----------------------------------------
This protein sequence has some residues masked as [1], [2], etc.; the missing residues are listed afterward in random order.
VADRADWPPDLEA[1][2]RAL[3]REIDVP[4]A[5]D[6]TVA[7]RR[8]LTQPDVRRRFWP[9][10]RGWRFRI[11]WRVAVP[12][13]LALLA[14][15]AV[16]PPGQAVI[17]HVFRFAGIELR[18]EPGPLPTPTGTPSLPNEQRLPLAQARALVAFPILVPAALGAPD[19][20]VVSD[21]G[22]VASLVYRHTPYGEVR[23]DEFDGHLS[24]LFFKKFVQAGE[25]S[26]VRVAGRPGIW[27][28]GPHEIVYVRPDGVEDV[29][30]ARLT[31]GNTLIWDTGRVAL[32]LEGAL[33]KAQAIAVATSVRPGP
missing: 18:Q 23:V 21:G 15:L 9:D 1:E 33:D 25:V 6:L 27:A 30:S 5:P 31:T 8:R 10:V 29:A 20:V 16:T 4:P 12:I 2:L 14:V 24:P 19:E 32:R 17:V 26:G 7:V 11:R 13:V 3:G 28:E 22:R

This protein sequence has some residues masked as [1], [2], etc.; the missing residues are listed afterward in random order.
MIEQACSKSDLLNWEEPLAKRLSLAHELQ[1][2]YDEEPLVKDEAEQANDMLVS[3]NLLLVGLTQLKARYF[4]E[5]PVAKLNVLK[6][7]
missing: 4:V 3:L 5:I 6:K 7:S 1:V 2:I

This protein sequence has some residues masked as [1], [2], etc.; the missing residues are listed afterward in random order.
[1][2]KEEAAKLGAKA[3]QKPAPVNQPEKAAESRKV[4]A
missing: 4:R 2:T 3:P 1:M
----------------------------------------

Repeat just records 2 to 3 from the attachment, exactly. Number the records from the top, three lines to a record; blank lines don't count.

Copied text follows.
This protein sequence has some residues masked as [1], [2], etc.; the missing residues are listed afterward in random order.
MIEQACSKSDLLNWEEPLAKRLSLAHELQ[1][2]YDEEPLVKDEAEQANDMLVS[3]NLLLVGLTQLKARYF[4]E[5]PVAKLNVLK[6][7]
missing: 4:V 3:L 5:I 6:K 7:S 1:V 2:I

This protein sequence has some residues masked as [1], [2], etc.; the missing residues are listed afterward in random order.
[1][2]KEEAAKLGAKA[3]QKPAPVNQPEKAAESRKV[4]A
missing: 4:R 2:T 3:P 1:M